Canadian studies on the effectiveness of community treatment orders

Kisely, Steve (2016) Canadian studies on the effectiveness of community treatment orders. Canadian Journal of Psychiatry, 61 1: 7-14. doi:10.1177/0706743715620414


Author Kisely, Steve
Title Canadian studies on the effectiveness of community treatment orders
Journal name Canadian Journal of Psychiatry   Check publisher's open access policy
ISSN 1497-0015
0706-7437
Publication date 2016-01
Year available 2016
Sub-type Article (original research)
DOI 10.1177/0706743715620414
Open Access Status Not Open Access
Volume 61
Issue 1
Start page 7
End page 14
Total pages 8
Place of publication Thousand Oaks, CA, United States
Publisher Sage Publications
Collection year 2017
Language eng
Formatted abstract
Objectives: Community treatment orders (CTOs) for people with severe mental illnesses are used across most of Canada. It is unclear if they can reduce health service use, or improve clinical and social outcomes. This review summarizes the evidence from studies conducted in Canada.

Method: A systematic literature search of PubMed and MEDLINE to March 2015 was conducted. Inclusion criteria were quantitative and qualitative studies undertaken in Canada that presented data on the effect of CTOs on outcomes.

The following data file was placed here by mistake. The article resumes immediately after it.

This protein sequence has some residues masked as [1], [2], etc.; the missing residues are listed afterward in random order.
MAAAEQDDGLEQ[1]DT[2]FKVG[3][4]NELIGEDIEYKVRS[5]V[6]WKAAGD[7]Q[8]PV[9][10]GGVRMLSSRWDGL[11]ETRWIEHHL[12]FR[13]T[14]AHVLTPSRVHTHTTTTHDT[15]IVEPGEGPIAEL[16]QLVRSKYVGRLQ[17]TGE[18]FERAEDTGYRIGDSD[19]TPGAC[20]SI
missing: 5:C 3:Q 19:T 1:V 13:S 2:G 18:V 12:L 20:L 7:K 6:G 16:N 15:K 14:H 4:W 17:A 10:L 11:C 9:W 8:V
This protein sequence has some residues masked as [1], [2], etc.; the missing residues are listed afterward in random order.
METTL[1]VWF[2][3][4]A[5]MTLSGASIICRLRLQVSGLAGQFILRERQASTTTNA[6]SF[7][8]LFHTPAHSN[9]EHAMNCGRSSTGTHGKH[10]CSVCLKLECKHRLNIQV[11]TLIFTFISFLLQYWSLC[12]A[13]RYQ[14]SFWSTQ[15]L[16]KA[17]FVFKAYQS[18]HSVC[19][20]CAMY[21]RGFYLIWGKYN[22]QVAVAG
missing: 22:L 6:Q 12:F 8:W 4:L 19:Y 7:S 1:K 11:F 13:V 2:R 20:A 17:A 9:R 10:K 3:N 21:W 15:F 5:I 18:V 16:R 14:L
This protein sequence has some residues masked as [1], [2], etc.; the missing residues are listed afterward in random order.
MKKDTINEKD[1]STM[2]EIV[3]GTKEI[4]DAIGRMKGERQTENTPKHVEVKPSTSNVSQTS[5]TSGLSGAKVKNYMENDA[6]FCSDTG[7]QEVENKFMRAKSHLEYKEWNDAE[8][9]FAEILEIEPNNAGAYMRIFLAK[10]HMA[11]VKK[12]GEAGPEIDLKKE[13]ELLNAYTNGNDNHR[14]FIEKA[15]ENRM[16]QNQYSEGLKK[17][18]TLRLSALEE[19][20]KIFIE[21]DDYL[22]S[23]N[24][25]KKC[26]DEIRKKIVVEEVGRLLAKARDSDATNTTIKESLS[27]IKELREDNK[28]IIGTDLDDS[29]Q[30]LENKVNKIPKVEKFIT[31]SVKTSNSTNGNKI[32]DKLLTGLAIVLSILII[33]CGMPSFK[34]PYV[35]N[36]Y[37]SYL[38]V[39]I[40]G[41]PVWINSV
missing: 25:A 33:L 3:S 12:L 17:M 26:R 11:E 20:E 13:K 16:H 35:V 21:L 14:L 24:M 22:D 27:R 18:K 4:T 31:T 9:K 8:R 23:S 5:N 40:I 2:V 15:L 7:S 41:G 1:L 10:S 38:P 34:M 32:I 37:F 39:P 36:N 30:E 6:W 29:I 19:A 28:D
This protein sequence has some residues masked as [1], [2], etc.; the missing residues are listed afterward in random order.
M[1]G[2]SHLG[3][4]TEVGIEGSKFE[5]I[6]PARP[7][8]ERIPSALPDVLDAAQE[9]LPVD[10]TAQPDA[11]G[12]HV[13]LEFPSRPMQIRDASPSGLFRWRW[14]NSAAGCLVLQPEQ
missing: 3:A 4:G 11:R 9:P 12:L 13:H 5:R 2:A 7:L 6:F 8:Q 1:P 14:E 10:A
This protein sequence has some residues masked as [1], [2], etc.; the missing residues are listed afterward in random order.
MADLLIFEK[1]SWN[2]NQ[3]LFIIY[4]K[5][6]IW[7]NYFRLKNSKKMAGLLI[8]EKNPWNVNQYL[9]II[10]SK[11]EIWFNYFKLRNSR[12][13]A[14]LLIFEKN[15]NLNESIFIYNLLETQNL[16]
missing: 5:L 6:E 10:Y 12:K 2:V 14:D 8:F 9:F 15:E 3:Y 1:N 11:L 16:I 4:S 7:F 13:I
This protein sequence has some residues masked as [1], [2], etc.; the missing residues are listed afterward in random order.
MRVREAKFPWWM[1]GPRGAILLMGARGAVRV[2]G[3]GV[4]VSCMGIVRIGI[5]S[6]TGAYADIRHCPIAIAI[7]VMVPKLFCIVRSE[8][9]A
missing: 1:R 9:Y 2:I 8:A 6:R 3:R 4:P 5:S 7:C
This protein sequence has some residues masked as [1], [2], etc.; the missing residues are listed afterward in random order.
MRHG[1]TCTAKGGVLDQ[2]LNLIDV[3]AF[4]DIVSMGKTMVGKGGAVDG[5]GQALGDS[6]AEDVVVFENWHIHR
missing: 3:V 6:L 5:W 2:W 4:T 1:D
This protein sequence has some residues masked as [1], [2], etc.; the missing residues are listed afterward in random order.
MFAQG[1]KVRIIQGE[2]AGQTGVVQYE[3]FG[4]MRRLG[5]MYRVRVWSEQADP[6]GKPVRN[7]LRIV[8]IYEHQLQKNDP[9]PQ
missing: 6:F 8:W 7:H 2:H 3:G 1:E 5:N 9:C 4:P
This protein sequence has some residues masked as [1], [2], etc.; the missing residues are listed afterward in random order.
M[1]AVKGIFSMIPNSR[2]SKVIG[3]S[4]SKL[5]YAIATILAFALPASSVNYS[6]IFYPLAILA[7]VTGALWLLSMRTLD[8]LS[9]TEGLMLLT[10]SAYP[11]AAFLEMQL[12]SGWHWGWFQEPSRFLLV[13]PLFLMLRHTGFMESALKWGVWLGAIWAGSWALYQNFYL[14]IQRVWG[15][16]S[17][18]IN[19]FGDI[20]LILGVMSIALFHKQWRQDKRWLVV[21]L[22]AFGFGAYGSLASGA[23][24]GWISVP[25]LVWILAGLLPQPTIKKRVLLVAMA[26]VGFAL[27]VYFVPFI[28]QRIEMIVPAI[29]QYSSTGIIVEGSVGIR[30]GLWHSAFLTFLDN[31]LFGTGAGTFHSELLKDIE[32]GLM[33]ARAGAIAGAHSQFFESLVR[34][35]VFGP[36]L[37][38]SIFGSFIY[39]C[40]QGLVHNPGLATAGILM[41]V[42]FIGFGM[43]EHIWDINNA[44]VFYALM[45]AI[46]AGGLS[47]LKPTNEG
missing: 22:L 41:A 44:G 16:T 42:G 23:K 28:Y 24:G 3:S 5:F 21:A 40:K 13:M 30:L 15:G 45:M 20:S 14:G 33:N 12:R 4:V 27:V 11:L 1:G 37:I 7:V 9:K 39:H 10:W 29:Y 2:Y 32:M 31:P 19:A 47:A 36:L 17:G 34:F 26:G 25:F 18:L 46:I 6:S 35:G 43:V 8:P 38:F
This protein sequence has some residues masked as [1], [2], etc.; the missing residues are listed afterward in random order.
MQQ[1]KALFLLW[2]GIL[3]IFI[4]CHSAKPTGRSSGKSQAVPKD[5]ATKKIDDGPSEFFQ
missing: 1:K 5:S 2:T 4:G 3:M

Results: Nine papers from 8 studies were included in the review. Four studies compared health service use before and after compulsory treatment as well as engagement with psychosocial supports. Three were qualitative evaluations of patients, family, or staff and the last was a postal survey of psychiatrists. Hospital readmission rates and days spent in hospital were all reduced following CTO placement, while outpatient attendance and participation in psychiatric services and housing all improved. Family members and clinicians were generally positive about the effect of CTOs but patients were ambivalent. However, the strength of the evidence was limited as many of the studies were small, only one included control subjects, and there was no adjustment for potential confounders using either matching or multivariate analyses. Only 2 qualitative studies included the views of patients and their families.

Conclusions: The evidence base for the use of CTOs in Canada is limited and this lack of Canadian research is in marked contrast to other countries where there have been large studies that have used randomized or matched control subjects. Their use should be kept under review.
Keyword Community treatment orders
Compulsory community treatment
Controlled-before-and after study
Mirror-image studies
Readmission
Uncontrolled-before-and after study
Q-Index Code C1
Q-Index Status Provisional Code
Institutional Status UQ

Document type: Journal Article
Sub-type: Article (original research)
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